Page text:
14 MARCH 1958, Page 12


Method Schools

WARDLE By IRVING He sits down modestly and touches his splayed fingers together. He looks rather like a television newscaster. 'Oh what a mane and peasant slave am I,' he remarks.

Six members of the London Studio, assembled at the British Drama League for a Sunday even- ing session, listen attentively to the speech and then comment in turn.

'I never felt that contact was established. That was one of your tasks, wasn't it?' asks the first.

`Perhaps the two tasks cancelled one another out. Father never arrived, did he?' says the second.

`You didn't seem to need any of the lines; you were too busy trying to remember them.'

'It would have helped if we could have seen more of the eyes' 'No. That's beside the point. It's a directional comment.'

`Why not try it again?'

The actor tries it again. This time there is a more decisive response.

`Only once before have I heard the soliloquy delivered like that,' declares one seasoned mem- ber, effortlessly flooding the room with mellow tone; 'it was when Moissi was playing at . the Globe. The Player King he brought with him put over the big speech so passionately (I still remem- ber the picture he gave me of that screaming old hag with all her teeth knocked out) that by the time he'd finished he was in the middle of a gleam- ing circle of sweat and tears. He had done Ham- let's work for him. All Moissi had to do was to say the lines. And that, I think, is all that you're doing. Why not try it again?'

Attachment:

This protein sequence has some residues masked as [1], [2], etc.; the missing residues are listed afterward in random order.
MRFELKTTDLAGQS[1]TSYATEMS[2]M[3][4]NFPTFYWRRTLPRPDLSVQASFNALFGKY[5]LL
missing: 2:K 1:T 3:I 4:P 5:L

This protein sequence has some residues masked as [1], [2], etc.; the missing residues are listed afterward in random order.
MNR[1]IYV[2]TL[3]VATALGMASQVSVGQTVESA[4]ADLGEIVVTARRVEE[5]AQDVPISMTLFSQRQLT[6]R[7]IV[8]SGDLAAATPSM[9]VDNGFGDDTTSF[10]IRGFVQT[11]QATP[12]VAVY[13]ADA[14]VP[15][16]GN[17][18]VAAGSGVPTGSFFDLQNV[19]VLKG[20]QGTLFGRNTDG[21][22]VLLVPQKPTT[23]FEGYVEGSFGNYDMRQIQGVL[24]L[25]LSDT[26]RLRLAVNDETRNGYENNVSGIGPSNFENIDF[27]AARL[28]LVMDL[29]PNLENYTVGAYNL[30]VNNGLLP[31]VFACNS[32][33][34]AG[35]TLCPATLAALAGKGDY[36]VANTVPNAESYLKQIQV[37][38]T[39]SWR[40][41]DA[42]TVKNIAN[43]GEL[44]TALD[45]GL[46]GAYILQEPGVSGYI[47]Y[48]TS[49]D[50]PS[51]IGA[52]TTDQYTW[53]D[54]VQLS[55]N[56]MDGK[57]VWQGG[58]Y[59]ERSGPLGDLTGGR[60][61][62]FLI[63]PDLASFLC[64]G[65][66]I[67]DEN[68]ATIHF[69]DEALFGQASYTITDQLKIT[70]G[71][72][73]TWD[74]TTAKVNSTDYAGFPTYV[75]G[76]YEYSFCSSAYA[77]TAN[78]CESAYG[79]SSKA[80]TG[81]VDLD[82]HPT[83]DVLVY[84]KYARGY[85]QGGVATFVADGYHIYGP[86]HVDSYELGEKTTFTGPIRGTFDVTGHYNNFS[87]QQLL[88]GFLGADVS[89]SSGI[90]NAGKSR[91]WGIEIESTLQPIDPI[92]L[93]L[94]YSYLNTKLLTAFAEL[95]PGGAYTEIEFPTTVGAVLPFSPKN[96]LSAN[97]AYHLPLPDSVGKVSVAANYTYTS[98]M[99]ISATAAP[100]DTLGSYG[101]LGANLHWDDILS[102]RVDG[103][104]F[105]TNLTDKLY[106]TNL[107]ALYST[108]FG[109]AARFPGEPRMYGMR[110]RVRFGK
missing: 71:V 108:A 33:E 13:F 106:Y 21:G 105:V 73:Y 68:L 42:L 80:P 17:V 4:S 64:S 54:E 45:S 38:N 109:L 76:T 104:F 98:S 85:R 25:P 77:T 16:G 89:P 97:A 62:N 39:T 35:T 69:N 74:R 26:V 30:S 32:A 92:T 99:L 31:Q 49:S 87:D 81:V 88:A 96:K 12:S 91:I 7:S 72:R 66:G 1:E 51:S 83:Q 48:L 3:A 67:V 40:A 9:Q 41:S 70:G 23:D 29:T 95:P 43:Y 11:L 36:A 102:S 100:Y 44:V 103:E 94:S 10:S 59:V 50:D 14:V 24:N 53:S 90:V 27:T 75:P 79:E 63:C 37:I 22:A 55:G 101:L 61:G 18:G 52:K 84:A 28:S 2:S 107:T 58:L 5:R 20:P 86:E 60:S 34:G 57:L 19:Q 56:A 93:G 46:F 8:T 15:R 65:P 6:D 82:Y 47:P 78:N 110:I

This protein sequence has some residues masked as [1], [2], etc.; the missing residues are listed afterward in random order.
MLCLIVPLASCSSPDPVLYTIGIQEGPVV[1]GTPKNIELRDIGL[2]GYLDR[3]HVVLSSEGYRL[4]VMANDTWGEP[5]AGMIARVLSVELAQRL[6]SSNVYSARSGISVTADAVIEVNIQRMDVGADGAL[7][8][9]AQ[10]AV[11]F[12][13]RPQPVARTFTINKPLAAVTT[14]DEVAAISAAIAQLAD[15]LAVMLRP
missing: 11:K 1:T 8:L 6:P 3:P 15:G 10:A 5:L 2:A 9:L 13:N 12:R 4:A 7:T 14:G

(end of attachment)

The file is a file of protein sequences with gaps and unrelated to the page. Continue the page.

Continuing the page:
Among the various Method acting groups that have sprung up. in London during the last two years the London Studio (which declines the Method label) is the only one that works in this way. It consists of about twenty-five professional actors who meet in open forum to submit pre- pared work for criticism and to .criticise. Member- ship costs .nothing, and the directors, Al Mulock and David de Keyser, act as discussion leaders : they do not instruct.

Actors who join the studio do so to strip their work of cliché and to extend their range. The process of doing this, though sometimes diverting to look at, is deliberately untheatrical. The slogan is 'Don't act: react.' If the actor has a line, 'I ran into George today,' he is a long way from being able to deliver it. He has to go quarrying within for the whole George and for the exact circumstances of the meeting so that he can make the line 'work' for him. The task of finding George hangs leadenly over the first stages of performance.

A couple of actors take the floor. One settles down happily to sharpening a knife, and the other walks slowly out of the room. Minutes pass : the knife sharpening goes on. There is a crash off- stage and the second actor reappears, haggard and stumbling. He collapses into a chair and sits there with his face in his hands. Silence. Then he shambles to a basin of water, washes himself, and subsides into another chair. More silence. Only then, almost inaudibly, does he bring himself to speak the line, 'Reputation. Reputation. Reputa- tion.' The first actor, now identified as Iago, holds up his blade critically to the light.

In plays about longshoremen and deep Southern belles we are prepared for stealthy manoeuvres not much more prolonged than this. But in Shakespeare they often excite derision : even in rehearsal. There is the often quoted story of the lady who thought she had interrupted an intimacy in the New York Actors' Studio only discovering her mistake when the girl she had seen thoroughly explored on a piece of low-slung Danish furniture detached a languid arm and whispered, 'Wilt thou be gone? It is not yet near day.'